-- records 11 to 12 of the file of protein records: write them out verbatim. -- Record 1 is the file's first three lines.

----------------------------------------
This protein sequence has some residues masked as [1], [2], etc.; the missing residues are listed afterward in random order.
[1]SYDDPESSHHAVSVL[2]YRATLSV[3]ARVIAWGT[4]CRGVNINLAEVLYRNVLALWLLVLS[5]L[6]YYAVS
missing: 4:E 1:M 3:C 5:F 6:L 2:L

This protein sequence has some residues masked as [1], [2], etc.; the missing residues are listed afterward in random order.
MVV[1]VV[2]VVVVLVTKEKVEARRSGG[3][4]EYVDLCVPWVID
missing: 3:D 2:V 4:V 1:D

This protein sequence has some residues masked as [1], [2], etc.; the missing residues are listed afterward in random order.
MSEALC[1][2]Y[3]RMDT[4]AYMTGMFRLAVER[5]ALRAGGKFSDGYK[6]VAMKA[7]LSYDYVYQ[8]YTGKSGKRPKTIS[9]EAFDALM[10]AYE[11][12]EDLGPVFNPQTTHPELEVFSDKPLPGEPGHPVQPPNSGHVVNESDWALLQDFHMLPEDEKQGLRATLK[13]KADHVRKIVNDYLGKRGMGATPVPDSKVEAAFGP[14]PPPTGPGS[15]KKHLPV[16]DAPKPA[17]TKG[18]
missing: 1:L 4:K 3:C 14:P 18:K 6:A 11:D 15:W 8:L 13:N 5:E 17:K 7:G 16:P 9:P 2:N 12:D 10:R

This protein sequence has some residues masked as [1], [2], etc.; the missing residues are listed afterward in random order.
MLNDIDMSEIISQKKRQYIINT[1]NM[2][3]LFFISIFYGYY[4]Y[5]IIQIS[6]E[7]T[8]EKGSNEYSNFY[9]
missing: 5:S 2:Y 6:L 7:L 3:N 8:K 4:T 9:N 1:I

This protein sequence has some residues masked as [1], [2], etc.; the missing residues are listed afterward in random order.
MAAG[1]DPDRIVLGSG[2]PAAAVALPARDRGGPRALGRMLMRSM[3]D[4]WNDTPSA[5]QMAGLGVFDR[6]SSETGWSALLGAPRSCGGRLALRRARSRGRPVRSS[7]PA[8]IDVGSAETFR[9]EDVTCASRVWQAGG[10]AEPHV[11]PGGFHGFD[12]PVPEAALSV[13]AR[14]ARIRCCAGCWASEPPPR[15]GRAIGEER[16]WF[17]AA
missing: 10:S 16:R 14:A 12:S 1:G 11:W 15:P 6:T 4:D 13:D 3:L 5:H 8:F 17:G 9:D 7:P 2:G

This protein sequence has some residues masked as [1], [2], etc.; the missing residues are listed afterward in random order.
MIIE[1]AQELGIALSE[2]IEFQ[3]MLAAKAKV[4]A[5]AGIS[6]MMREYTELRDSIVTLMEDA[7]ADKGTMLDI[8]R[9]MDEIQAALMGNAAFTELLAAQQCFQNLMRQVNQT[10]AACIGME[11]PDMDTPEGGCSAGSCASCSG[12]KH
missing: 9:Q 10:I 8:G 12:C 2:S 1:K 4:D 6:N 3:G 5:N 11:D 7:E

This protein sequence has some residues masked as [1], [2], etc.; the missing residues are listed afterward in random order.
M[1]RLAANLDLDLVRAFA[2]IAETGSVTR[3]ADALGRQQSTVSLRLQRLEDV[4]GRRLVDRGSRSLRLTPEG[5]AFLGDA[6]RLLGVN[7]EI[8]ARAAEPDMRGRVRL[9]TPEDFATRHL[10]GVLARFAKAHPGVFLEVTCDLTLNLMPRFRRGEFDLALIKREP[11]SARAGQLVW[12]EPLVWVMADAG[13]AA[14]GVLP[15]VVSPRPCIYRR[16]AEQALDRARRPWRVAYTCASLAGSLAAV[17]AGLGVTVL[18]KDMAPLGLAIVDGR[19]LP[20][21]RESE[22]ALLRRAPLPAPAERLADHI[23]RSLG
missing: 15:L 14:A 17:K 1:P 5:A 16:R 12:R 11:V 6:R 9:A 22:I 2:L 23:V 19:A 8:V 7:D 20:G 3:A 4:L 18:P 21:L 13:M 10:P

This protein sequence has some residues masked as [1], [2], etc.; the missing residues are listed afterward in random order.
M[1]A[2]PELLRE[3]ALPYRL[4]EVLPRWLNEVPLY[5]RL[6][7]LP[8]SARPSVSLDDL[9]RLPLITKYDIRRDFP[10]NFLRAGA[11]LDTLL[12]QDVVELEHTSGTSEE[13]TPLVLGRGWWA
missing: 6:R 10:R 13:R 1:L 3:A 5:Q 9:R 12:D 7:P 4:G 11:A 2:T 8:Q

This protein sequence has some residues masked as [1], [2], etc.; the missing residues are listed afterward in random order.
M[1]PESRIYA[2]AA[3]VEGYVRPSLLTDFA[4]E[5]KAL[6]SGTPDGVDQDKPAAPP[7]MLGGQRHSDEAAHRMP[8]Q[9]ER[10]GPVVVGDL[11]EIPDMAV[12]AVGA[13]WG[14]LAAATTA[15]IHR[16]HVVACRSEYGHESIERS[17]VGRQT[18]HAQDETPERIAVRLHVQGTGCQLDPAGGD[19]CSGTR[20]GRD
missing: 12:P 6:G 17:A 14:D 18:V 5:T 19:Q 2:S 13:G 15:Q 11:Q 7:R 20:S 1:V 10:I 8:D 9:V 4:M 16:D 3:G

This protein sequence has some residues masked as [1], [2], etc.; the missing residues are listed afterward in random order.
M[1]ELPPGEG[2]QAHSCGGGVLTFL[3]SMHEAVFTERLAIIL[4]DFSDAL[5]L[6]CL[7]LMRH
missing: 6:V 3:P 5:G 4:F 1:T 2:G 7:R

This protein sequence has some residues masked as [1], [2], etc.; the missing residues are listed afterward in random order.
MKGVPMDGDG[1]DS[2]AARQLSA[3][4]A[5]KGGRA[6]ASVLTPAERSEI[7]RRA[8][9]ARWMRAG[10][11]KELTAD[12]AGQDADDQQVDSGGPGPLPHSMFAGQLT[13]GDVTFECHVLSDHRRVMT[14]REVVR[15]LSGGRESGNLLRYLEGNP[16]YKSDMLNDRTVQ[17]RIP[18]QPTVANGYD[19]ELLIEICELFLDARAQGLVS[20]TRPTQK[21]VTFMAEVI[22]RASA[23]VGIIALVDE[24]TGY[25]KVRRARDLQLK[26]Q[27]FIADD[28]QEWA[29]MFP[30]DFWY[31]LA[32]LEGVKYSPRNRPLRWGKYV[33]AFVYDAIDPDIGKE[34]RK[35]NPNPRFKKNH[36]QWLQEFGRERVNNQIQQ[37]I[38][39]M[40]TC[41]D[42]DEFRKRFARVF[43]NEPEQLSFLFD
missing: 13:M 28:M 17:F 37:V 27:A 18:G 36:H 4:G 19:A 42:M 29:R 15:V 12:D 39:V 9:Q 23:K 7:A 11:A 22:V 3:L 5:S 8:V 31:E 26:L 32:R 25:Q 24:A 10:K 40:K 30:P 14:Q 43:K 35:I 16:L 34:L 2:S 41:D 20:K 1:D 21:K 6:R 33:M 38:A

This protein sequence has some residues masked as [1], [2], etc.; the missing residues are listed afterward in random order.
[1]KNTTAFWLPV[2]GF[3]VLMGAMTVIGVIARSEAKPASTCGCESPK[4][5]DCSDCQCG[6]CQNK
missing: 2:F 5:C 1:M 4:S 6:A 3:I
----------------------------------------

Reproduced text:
This protein sequence has some residues masked as [1], [2], etc.; the missing residues are listed afterward in random order.
MKGVPMDGDG[1]DS[2]AARQLSA[3][4]A[5]KGGRA[6]ASVLTPAERSEI[7]RRA[8][9]ARWMRAG[10][11]KELTAD[12]AGQDADDQQVDSGGPGPLPHSMFAGQLT[13]GDVTFECHVLSDHRRVMT[14]REVVR[15]LSGGRESGNLLRYLEGNP[16]YKSDMLNDRTVQ[17]RIP[18]QPTVANGYD[19]ELLIEICELFLDARAQGLVS[20]TRPTQK[21]VTFMAEVI[22]RASA[23]VGIIALVDE[24]TGY[25]KVRRARDLQLK[26]Q[27]FIADD[28]QEWA[29]MFP[30]DFWY[31]LA[32]LEGVKYSPRNRPLRWGKYV[33]AFVYDAIDPDIGKE[34]RK[35]NPNPRFKKNH[36]QWLQEFGRERVNNQIQQ[37]I[38][39]M[40]TC[41]D[42]DEFRKRFARVF[43]NEPEQLSFLFD
missing: 13:M 28:M 17:F 37:V 27:A 18:G 36:H 4:G 19:A 42:M 29:R 15:V 12:D 39:V 9:Q 23:K 7:A 11:A 22:V 3:L 5:S 8:V 31:E 26:L 32:R 25:Q 24:A 10:K 40:K 30:P 14:Q 43:K 35:I 16:L 34:L 2:S 41:D 20:K 1:D 21:K 6:R 33:M 38:A

This protein sequence has some residues masked as [1], [2], etc.; the missing residues are listed afterward in random order.
[1]KNTTAFWLPV[2]GF[3]VLMGAMTVIGVIARSEAKPASTCGCESPK[4][5]DCSDCQCG[6]CQNK
missing: 2:F 5:C 1:M 4:S 6:A 3:I